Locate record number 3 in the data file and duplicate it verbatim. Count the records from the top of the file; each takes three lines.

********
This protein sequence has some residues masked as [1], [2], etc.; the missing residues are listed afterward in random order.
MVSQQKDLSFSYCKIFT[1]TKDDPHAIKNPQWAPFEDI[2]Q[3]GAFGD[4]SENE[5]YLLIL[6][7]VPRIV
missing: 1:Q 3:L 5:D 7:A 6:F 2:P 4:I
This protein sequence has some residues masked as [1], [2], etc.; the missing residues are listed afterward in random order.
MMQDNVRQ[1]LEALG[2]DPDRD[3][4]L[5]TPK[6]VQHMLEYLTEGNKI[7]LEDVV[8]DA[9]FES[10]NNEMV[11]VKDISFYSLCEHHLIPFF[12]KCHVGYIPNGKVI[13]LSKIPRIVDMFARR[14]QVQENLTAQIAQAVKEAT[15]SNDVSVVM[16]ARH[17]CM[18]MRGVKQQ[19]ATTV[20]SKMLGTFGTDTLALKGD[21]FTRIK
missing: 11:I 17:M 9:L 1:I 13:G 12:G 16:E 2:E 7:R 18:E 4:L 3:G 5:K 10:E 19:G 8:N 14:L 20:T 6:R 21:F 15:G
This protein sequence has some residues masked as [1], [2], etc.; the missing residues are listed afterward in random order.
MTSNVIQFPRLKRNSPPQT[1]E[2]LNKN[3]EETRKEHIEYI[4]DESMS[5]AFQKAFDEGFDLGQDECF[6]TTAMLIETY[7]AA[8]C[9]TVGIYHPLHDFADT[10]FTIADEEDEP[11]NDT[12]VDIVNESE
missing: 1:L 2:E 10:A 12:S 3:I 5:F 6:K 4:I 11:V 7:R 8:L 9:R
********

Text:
This protein sequence has some residues masked as [1], [2], etc.; the missing residues are listed afterward in random order.
MTSNVIQFPRLKRNSPPQT[1]E[2]LNKN[3]EETRKEHIEYI[4]DESMS[5]AFQKAFDEGFDLGQDECF[6]TTAMLIETY[7]AA[8]C[9]TVGIYHPLHDFADT[10]FTIADEEDEP[11]NDT[12]VDIVNESE
missing: 1:L 2:E 10:A 12:S 3:I 5:F 6:K 4:I 11:V 7:R 8:L 9:R